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Acta Neuropathol. 2010 May;119(5):631-9. doi: 10.1007/s00401-010-0642-9. Epub 2010 Feb 4.

Tumour cell migration in adamantinomatous craniopharyngiomas is promoted by activated Wnt-signalling.

Author information

1
Department of Neuropathology, University Hospital of Erlangen, Schwabachanlage 6, Erlangen, Germany.

Abstract

Activating beta-catenin mutations with aberrant cytoplasmic and nuclear protein accumulation are hallmarks of adamantinomatous craniopharyngiomas (adaCP). These tumours tend to be associated with unfavourable and occasionally disastrous sequelae, as they invade adjacent brain structures such as the hypothalamus. The peculiar digitate growth pattern does not always allow gross surgical removal often leading to recurrence. The tips of invading adaCP epithelium harbour cell clusters with nuclear beta-catenin accumulations, suggesting an influence of beta-catenin-dependent signal transduction on the tumour migratory capacity. This hypothesis was tested by suppressing beta-catenin expression in six primary human adaCP cell cultures using small interfering RNA (siRNA) directed against the beta-catenin gene (CTNNB1). Tumour cell migration was significantly reduced in Boyden chamber and wound-healing experiments following siRNA treatment. We further showed that fascin, a target gene of beta-catenin TCF signalling in colorectal cancer cells and a key component of filopodia, is also involved in this process. beta-Catenin accumulating tumour cells co-express fascin and fascin mRNA levels can be significantly down-regulated in adaCP cultures treated with CTNNB1 siRNA. Furthermore, migration experiments showed a significantly lower cell motility of adaCP tumour cells in vitro when transfected with fascin siRNA. This suggests that activated Wnt-signalling serves as a promoter of the epithelial migration machinery by regulating target molecules such as fascin in adaCP tumour cells.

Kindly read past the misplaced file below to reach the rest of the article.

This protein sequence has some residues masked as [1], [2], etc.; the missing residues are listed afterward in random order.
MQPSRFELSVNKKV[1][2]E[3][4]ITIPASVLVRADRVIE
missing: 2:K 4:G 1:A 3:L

PMID:
20131060
DOI:
10.1007/s00401-010-0642-9
[Indexed for MEDLINE]

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